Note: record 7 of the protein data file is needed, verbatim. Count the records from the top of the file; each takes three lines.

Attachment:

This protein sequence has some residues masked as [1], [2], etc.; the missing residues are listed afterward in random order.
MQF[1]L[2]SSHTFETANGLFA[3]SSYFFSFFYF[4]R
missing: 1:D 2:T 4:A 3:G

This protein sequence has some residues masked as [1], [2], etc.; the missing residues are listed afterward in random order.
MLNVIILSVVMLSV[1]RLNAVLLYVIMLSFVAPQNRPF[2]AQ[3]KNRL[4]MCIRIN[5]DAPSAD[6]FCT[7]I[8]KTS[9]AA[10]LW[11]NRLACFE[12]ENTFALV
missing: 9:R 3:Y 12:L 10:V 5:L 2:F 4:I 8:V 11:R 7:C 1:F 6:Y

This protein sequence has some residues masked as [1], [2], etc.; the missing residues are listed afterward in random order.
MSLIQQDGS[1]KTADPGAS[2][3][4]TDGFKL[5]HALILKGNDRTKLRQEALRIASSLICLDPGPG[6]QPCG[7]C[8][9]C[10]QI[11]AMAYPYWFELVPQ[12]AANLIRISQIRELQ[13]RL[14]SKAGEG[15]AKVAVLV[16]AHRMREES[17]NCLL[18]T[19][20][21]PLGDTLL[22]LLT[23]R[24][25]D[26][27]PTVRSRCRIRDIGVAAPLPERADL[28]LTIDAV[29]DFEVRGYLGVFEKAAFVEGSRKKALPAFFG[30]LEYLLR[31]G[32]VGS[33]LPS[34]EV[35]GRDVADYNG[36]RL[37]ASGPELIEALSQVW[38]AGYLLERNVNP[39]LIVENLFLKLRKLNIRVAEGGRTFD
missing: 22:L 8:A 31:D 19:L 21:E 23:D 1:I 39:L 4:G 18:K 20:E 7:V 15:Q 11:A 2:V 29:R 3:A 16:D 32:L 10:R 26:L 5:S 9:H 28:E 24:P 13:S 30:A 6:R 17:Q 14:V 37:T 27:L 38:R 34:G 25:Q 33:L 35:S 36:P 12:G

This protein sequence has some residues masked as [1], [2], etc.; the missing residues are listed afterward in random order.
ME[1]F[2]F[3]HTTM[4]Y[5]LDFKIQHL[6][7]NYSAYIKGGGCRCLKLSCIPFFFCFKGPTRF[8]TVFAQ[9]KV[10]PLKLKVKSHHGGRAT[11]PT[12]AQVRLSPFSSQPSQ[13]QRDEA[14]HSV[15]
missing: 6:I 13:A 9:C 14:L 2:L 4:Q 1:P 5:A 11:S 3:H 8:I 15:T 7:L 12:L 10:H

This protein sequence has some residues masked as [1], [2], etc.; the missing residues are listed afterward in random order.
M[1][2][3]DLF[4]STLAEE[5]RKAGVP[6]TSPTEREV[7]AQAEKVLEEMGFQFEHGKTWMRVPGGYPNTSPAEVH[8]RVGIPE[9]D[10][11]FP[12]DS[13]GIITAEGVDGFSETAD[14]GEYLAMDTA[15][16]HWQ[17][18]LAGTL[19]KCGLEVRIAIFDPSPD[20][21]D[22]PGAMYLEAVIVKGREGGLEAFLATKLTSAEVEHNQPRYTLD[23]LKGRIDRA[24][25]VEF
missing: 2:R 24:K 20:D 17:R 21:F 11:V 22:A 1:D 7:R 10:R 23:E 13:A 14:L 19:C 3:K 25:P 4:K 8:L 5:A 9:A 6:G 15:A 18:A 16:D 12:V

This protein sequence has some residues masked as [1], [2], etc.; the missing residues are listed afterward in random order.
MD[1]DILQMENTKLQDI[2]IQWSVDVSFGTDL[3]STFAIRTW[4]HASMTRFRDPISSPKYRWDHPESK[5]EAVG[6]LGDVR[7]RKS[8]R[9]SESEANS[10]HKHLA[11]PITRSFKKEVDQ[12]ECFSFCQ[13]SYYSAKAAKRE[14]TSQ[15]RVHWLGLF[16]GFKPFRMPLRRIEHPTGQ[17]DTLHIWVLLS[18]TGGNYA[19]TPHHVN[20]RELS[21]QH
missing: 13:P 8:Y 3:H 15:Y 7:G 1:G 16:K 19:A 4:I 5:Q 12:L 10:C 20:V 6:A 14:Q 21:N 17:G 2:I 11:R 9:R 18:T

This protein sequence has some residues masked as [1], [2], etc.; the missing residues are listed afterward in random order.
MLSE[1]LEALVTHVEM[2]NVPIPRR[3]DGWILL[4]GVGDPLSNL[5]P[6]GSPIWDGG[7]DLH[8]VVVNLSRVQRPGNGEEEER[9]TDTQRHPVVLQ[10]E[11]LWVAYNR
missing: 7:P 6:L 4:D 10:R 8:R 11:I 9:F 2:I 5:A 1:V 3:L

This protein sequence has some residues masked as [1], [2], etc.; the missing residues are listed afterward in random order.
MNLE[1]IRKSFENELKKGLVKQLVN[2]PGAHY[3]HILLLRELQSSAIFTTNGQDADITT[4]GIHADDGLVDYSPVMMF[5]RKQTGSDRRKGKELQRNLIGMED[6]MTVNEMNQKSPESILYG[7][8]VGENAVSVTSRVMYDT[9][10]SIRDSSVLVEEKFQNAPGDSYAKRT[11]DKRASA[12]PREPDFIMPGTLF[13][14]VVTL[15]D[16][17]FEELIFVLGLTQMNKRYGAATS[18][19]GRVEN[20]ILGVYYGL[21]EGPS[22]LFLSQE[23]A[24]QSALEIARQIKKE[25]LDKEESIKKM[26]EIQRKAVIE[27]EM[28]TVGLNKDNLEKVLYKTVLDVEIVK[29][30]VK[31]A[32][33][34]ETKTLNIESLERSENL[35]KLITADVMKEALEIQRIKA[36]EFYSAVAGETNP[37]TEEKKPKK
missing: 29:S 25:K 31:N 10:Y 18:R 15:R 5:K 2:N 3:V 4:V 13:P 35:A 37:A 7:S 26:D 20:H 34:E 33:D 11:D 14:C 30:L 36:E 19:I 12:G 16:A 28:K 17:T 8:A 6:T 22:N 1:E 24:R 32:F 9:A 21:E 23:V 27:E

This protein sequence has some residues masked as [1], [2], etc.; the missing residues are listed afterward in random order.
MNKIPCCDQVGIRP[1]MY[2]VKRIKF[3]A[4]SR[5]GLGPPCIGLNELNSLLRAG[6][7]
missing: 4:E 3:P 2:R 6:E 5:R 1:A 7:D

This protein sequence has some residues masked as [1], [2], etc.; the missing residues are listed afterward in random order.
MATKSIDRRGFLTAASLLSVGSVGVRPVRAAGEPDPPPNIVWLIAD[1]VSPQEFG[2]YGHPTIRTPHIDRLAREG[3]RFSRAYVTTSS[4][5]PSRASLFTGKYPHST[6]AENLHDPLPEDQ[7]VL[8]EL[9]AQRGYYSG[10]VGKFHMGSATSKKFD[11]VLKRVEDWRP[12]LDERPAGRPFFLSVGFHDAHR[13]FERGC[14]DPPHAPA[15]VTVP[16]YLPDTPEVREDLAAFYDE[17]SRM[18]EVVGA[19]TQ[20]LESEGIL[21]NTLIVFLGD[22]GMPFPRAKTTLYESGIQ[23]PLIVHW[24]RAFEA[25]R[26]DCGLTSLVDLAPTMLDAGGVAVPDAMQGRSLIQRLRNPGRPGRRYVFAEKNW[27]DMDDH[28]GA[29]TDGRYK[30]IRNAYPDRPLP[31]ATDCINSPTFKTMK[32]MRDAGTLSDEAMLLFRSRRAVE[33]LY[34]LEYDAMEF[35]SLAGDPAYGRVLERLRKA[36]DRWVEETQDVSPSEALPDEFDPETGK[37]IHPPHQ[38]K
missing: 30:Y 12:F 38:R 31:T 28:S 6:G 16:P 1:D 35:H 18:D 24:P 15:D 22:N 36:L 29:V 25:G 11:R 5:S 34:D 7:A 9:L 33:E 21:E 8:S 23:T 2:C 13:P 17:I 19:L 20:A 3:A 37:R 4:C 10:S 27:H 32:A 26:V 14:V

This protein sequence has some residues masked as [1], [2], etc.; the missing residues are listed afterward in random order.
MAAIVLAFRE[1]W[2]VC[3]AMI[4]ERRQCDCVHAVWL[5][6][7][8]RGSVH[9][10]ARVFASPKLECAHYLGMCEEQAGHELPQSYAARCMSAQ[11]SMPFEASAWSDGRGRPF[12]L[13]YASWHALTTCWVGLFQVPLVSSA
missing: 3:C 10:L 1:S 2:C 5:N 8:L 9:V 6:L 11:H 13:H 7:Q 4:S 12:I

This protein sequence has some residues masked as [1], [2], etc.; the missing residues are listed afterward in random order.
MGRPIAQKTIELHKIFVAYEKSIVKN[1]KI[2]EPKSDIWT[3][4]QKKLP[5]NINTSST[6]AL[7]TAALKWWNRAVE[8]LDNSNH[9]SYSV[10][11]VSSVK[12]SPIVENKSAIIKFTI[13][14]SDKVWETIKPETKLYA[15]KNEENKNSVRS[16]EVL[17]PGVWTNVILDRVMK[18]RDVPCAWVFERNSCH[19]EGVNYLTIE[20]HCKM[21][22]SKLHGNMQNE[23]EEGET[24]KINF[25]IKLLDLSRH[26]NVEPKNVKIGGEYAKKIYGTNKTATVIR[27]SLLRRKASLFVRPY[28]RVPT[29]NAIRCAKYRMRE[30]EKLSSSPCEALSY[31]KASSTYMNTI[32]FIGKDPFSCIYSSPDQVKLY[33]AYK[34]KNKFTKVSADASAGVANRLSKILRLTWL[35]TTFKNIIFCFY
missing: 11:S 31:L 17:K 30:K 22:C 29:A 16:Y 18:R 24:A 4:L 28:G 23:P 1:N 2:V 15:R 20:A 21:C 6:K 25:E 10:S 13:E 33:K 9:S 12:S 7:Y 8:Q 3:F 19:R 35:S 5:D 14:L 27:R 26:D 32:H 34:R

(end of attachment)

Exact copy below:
This protein sequence has some residues masked as [1], [2], etc.; the missing residues are listed afterward in random order.
MLSE[1]LEALVTHVEM[2]NVPIPRR[3]DGWILL[4]GVGDPLSNL[5]P[6]GSPIWDGG[7]DLH[8]VVVNLSRVQRPGNGEEEER[9]TDTQRHPVVLQ[10]E[11]LWVAYNR
missing: 7:P 6:L 4:D 10:R 8:R 11:I 9:F 2:I 5:A 1:V 3:L